19 May 2003
On 19th May 2003, Indonesia deployed Hawk-200 fighter jets, supplied and made by the U.K., to front its assault on the Free Aceh Movement. The Guardian’s John Aglionby observed that ‘ the Hawks were used primarily to scare and intimidate people on the ground by flying low over targets already attacked with rockets by other aircraft, and then over terrain in advance of parachute drops by 600 troops.’1
Indonesian newspapers reported that Indonesian Air force Chief Marshal, Chappy Hakim, had obtained clearance from the British ambassador two months prior to their deployment in the assault on Aceh.2 This was immediately countered by a reassurance from a Foreign Office spokeswoman that, although journalists might have seen Hawks flying overhead, ‘senior members of the Indonesian government and the military have repeatedly promised that British supplied equipment would not be used offensively or in violation of human rights anywhere in Indonesia.’3 However, on 21 May, the Commander-in-Chief of Indonesia’s armed forces, General Endriartono Sutarto, insisted that no such promises had been made and that ‘ in order to cover the whole region and complete the job, I am going to use what I have. After all, I have paid already.’4
Three days later, the Free Aceh Movement reported that Hawk Jets had been used in bombing operations against villages in North Aceh and the following month, an Indonesian Foreign Office spokesman denied that any formal promises had been made as to how British Hawk jets were used in military operations and that any ‘gentleman’s agreement’ that might exist with Britain only applied to East Timor and not to Aceh.5 A Human Rights Watch report in December 2003 noted that the invasion of Aceh was followed by ‘extrajudicial executions, forced disappearances, beatings, arbitrary arrests and detentions, and drastic limits on freedom of movement.’ It added that ‘witnesses had told Human Rights Watch about killings of civilians during village sweeps, some while being questioned or detained, others while fleeing in fear of mistreatment.6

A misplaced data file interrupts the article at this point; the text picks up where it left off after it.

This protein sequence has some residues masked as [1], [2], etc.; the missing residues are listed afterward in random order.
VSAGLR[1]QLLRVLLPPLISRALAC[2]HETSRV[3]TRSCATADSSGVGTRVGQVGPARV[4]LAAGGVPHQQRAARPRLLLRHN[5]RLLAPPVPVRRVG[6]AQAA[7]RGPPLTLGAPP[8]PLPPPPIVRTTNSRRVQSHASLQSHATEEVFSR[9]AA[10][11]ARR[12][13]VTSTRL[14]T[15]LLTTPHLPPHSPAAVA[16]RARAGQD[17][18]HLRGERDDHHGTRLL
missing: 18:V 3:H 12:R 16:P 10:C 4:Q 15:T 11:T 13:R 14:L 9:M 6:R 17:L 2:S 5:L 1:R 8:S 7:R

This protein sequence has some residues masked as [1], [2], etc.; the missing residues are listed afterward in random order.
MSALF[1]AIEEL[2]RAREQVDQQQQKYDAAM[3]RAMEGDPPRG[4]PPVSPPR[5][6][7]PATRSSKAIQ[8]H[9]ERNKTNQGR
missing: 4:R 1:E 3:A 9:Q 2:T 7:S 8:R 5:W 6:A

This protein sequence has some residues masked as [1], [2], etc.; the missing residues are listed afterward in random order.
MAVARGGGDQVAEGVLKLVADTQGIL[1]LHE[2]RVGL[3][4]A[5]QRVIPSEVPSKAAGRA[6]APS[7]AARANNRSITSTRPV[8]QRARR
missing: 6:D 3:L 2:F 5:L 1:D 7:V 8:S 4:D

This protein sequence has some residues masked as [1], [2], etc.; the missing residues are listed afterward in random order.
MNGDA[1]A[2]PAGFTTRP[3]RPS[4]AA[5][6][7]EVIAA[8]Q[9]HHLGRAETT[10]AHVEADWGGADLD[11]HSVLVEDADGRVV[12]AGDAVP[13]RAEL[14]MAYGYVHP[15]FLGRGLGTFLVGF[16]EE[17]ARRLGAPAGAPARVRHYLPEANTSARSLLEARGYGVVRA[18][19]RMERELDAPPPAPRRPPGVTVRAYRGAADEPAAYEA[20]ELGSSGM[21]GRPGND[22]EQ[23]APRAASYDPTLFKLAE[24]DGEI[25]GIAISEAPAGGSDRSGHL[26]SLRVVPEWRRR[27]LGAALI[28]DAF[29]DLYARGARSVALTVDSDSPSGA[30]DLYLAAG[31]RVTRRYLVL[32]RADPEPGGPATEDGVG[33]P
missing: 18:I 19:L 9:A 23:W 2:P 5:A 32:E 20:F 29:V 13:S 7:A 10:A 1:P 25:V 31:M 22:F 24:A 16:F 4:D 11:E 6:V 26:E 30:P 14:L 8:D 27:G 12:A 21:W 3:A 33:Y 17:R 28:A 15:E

- John Aglionby, ‘Indonesia Uses Hawk Jets in Aceh Offensive’, The Guardian, 20 May 2003 accessed online at url https://www.theguardian.com/world/2003/may/20/politics.indonesia
- Mark Curtis, Unpeople: Britain’s Secret Human Rights Abuses, Vintage, London, 2004, p. 187.
- Foreign Office spokeswoman cited in John Aglionby, op. cit.
- Mark Curtis, op. cit., p. 187 and ‘The Use of British Military Equipment in Aceh,’ Workers’ Daily Internet Edition, Year 2003 No 119, December 11, 2003.
- ‘The Use of British Military Equipment in Aceh,’ Workers’ Daily Internet Edition, Year 2003 No 119, December 11, 2003
- Human Rights Watch, Aceh Under Martial Law: Inside the Secret War, December 2003, Vol 15, No 10 (C).
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